Historical fiction is a broad genre that can be defined as “a novel which is set fifty or more years in the past, and one in which the author is writing from research rather than personal experience,” according to Sarah Johnson, book review editor for the magazine, Historical Novels Review.
But that’s not all there is to historical fiction. While fact does play an essential role, it is also important to know just how much fact is necessary in order to make it interesting—otherwise you risk your story appearing as a boring historical text, rather than a work of fiction.
“Stephen King tells us that the source of most bad writing is fear, and he’s right. Historical fiction writers who research and write from a fear of getting something wrong often drowns the story with facts and details.”—Writing With Wonder: Weaving Time and Place With Story in Historical Fiction (by Dana Chamblee Carpenter)
There are a few key things that you can follow to write a good historical novel, which are advice that I picked up from several best-selling historical novelists.
Research. Research. Research.
This is the most important thing to consider when writing any historical novel. Once you have decided on which era you’re going to set your story in, start researching every little detail about that time period. From lifestyles to clothing to cuisine, you need to have a clear idea of what life will be like for your characters.
“It’s tempting to load up your manuscript with all of the wonderful research tidbits that you’ve gathered—but less is more.”— 6 Keys to Writing a Compelling Historical Novel (by Sofia Grant)
But also make sure you don’t bombard your readers with loads of unnecessary information. While it will be fascinating to know how the sewage system of Ancient Rome worked, keep that bit of information to yourself if it won’t make any difference to your story.
The internet is the easiest place to get your research done, but it is also full of inaccurate information. Always check and recheck your facts from several sources before you write.
Read books from that era
If reading pages upon pages of history tires you out, try reading novels published during that era. For instance, if your story is supposed to be set in Victorian London, the novels of Charles Dickens will bring this era to life. While it gets harder and harder to find novels the further in history you go, it still remains one of the most enjoyable ways of doing research.
Check a good slang dictionary to find out the slang used in the era you’re writing about. Slang will make your story more realistic, and your characters more believable. But also don’t use too many obscure slangs, words or phrases that the novel becomes difficult for modern readers to read.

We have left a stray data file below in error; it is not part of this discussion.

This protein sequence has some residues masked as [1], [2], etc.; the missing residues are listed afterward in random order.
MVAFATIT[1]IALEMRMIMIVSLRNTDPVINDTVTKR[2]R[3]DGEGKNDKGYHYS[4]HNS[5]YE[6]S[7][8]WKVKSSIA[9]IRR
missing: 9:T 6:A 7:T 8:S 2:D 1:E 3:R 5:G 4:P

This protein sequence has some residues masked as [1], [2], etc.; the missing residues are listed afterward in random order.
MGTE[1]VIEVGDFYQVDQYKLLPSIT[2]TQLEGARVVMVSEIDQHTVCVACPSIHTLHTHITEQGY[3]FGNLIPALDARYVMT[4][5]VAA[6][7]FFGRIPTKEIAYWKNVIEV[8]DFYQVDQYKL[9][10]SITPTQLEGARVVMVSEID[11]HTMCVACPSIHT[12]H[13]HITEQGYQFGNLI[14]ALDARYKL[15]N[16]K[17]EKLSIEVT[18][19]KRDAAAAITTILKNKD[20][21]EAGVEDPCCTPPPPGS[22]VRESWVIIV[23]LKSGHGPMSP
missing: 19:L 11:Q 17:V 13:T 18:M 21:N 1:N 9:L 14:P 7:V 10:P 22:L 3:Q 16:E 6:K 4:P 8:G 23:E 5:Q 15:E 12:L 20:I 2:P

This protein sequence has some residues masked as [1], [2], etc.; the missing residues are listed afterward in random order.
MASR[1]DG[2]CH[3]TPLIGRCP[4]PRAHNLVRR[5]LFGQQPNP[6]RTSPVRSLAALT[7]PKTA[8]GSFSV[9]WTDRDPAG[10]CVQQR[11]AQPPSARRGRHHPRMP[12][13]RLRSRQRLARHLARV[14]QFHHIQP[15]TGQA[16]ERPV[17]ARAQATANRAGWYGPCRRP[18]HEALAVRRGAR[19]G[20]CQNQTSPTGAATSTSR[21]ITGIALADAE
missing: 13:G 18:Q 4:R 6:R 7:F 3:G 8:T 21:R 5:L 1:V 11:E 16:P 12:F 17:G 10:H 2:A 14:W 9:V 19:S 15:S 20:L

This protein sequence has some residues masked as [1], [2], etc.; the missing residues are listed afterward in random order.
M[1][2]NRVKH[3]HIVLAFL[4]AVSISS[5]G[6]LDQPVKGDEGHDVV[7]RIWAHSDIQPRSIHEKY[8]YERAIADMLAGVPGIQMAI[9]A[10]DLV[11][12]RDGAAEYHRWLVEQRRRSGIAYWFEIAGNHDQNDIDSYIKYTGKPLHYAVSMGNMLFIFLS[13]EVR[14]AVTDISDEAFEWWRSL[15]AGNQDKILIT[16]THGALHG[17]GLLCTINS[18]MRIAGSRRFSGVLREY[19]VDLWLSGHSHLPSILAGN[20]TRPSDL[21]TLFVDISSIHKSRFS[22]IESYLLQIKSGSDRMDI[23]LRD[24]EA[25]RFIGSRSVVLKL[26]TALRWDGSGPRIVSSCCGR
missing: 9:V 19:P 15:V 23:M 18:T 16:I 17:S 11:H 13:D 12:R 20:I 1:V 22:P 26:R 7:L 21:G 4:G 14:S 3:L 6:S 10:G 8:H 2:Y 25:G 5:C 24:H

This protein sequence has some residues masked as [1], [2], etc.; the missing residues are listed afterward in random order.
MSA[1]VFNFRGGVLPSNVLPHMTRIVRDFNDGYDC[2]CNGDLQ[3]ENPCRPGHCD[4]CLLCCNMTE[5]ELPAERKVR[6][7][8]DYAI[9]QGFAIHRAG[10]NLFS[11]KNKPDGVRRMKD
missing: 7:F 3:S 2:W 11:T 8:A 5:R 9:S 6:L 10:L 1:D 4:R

What better way to imagine your fictional world than when you stand gazing upon the architecture of that era? Traveling to the places your novel focuses on will boost your imagination. You can even talk to the locals and learn about their folklore!
“While a luxury and certainly not always possible, I cannot overstate the value of traveling to the place you are writing about.”—6 Tips for Confidently Writing Historical Fiction (by Jaclyn Goldis)
But, since we’re in the middle of a pandemic, traveling may not be the wisest thing to do right now. You can always use Google Maps, though!
Blend fact with fiction
You’ve done your research. Now what? According to Susanna Calkins, author of Murder Knocks Twice, you need to blend fact with fiction. Instead of info-dumping on your readers, twist your historical facts around your plot. Let your characters describe the world from their perspective, instead of writing pages of pages explaining how society was like back then.
“Rather than just dumping a bunch of facts on the poor reader, let your characters interact with these details with all these senses. Let them smell the offal dumped onto the cobblestone streets. Let them squint in the fading light of the tallow candles. Let them feel the tingling sensation as the physician places a leech on their bare skin.”—How to Write Historical Fiction: 7 Tips on Accuracy and Authenticity (by Susanna Calkins)
You can even introduce fictional characters who were not there in the actual historical event you’re writing about. Change a little bit of historical details, too (but make sure your editor knows it was intentional!). You don’t need to be hundred percent accurate in your history. After all, it’s your story.
Sharika Hafeez is a nerd, and she’s proud of it. Growing up, she fell in love with books and writing, and is currently following her undergraduate degree (for some mysterious reasons) in Physics. She likes procrastinating by watching the stars with a steaming cup of tea, composing poetry in her head.
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